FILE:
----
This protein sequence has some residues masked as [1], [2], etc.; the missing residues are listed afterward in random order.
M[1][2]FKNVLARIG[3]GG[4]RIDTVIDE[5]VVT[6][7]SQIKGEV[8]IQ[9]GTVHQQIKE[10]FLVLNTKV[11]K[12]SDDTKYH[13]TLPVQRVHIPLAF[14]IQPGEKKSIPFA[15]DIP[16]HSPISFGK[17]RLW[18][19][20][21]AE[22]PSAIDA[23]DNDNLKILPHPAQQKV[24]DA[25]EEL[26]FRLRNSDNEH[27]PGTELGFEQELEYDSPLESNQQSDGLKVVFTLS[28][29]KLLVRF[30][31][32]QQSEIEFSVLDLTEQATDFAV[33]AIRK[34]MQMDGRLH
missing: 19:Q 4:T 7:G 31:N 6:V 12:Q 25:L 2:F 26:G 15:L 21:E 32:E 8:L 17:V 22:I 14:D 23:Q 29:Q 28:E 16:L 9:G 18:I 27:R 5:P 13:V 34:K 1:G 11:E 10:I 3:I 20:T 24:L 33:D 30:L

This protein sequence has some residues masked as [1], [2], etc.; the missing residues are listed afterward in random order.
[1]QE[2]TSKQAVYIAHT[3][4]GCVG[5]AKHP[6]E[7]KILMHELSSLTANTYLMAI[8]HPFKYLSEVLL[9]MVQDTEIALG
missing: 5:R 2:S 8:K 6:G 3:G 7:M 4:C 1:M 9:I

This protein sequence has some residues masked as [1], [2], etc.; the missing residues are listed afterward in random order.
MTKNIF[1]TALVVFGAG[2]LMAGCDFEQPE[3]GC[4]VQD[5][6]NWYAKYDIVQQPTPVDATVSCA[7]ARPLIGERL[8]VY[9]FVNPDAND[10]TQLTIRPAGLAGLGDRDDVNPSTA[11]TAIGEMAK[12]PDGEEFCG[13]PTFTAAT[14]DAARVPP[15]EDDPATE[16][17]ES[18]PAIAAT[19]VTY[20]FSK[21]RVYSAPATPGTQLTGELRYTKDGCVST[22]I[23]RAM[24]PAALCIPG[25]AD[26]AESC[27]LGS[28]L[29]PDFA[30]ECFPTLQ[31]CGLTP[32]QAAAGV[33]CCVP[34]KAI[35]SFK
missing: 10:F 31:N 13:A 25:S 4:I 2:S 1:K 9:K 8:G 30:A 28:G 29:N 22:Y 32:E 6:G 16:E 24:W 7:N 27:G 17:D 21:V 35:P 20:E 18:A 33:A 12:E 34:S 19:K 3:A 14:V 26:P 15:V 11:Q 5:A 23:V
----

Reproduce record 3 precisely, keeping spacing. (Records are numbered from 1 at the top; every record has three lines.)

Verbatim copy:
This protein sequence has some residues masked as [1], [2], etc.; the missing residues are listed afterward in random order.
MTKNIF[1]TALVVFGAG[2]LMAGCDFEQPE[3]GC[4]VQD[5][6]NWYAKYDIVQQPTPVDATVSCA[7]ARPLIGERL[8]VY[9]FVNPDAND[10]TQLTIRPAGLAGLGDRDDVNPSTA[11]TAIGEMAK[12]PDGEEFCG[13]PTFTAAT[14]DAARVPP[15]EDDPATE[16][17]ES[18]PAIAAT[19]VTY[20]FSK[21]RVYSAPATPGTQLTGELRYTKDGCVST[22]I[23]RAM[24]PAALCIPG[25]AD[26]AESC[27]LGS[28]L[29]PDFA[30]ECFPTLQ[31]CGLTP[32]QAAAGV[33]CCVP[34]KAI[35]SFK
missing: 10:F 31:N 13:A 25:S 4:I 2:S 1:K 9:K 8:G 30:A 28:G 29:N 22:Y 32:E 6:G 16:E 24:W 7:N 27:G 17:D 21:V 35:P 20:E 18:A 33:A 12:E 34:S 19:K 3:A 14:V 26:P 15:V 11:Q 5:A 23:V